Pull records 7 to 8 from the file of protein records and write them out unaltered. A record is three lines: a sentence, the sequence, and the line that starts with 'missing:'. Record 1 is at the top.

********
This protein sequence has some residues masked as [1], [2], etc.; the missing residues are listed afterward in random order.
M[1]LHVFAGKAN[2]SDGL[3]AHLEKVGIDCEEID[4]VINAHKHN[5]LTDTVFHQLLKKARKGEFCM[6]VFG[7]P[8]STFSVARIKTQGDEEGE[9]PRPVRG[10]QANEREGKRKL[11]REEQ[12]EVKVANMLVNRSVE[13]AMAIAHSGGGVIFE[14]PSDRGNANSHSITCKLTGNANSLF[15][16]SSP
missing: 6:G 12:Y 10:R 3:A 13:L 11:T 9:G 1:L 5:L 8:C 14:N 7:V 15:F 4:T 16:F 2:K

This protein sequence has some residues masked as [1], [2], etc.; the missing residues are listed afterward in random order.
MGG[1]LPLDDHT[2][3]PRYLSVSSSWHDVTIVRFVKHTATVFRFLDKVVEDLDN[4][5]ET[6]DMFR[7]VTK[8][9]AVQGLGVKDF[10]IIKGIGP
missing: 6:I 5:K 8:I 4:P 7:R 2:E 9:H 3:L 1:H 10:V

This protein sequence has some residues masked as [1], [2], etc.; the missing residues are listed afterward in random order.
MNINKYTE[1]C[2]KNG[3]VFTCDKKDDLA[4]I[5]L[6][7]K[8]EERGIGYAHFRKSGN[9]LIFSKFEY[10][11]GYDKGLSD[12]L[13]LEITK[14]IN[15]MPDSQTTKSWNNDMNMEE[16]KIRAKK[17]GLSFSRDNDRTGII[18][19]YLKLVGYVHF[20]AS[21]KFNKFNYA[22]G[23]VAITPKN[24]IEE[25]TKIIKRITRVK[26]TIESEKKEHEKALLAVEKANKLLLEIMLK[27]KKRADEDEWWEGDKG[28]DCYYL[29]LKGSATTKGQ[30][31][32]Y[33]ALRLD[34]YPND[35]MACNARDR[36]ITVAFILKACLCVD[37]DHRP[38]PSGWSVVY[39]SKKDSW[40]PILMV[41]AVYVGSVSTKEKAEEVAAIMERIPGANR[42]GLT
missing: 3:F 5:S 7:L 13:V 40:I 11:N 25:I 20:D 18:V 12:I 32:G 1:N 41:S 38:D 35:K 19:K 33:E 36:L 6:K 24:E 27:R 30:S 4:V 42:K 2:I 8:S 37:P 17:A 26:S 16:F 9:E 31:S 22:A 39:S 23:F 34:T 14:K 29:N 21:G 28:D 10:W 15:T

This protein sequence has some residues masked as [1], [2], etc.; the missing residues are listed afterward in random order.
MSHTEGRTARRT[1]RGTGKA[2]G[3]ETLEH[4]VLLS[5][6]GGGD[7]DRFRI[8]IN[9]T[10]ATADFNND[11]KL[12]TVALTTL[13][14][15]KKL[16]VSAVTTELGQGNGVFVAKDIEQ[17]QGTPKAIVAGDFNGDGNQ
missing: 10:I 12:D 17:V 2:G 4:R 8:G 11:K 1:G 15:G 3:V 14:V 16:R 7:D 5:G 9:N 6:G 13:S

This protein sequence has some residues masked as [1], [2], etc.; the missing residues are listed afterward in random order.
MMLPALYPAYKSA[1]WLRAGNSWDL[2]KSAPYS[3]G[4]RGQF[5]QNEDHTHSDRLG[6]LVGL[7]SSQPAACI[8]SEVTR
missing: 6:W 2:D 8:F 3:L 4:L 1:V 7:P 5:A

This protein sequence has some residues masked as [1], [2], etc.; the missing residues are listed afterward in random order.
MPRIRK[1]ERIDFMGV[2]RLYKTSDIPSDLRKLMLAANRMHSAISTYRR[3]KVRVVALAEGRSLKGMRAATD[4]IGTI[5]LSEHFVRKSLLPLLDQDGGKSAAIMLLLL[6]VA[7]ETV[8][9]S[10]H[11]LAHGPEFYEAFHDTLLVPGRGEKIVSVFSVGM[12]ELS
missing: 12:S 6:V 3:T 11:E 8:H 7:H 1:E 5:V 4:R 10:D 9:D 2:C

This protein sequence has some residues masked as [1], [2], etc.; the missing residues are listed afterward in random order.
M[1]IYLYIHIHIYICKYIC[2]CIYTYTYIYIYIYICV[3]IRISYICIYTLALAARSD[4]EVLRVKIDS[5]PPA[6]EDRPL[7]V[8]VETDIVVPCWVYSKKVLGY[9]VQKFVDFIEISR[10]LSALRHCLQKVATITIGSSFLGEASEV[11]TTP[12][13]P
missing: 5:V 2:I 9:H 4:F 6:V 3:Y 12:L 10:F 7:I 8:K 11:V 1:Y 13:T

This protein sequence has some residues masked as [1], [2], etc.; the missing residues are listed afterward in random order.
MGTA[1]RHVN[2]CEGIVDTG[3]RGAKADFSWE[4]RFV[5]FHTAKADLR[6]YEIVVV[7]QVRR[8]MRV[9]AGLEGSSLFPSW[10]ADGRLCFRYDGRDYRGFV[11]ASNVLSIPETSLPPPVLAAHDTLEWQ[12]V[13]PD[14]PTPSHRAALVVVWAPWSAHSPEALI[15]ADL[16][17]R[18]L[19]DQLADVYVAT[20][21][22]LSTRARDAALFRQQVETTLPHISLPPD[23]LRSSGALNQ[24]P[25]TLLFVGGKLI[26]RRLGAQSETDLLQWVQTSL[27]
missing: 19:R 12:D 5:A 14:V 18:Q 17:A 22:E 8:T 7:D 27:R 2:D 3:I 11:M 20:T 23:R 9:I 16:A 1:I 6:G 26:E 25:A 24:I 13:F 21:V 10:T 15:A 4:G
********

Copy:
This protein sequence has some residues masked as [1], [2], etc.; the missing residues are listed afterward in random order.
M[1]IYLYIHIHIYICKYIC[2]CIYTYTYIYIYIYICV[3]IRISYICIYTLALAARSD[4]EVLRVKIDS[5]PPA[6]EDRPL[7]V[8]VETDIVVPCWVYSKKVLGY[9]VQKFVDFIEISR[10]LSALRHCLQKVATITIGSSFLGEASEV[11]TTP[12][13]P
missing: 5:V 2:I 9:H 4:F 6:V 3:Y 12:L 10:F 7:I 8:K 11:V 1:Y 13:T

This protein sequence has some residues masked as [1], [2], etc.; the missing residues are listed afterward in random order.
MGTA[1]RHVN[2]CEGIVDTG[3]RGAKADFSWE[4]RFV[5]FHTAKADLR[6]YEIVVV[7]QVRR[8]MRV[9]AGLEGSSLFPSW[10]ADGRLCFRYDGRDYRGFV[11]ASNVLSIPETSLPPPVLAAHDTLEWQ[12]V[13]PD[14]PTPSHRAALVVVWAPWSAHSPEALI[15]ADL[16][17]R[18]L[19]DQLADVYVAT[20][21][22]LSTRARDAALFRQQVETTLPHISLPPD[23]LRSSGALNQ[24]P[25]TLLFVGGKLI[26]RRLGAQSETDLLQWVQTSL[27]
missing: 19:R 12:D 5:A 14:V 18:Q 17:A 22:E 8:T 7:D 27:R 2:D 3:I 11:M 20:T 23:R 9:I 16:A 1:I 6:G 26:E 25:A 24:I 13:F 21:V 10:T 15:A 4:G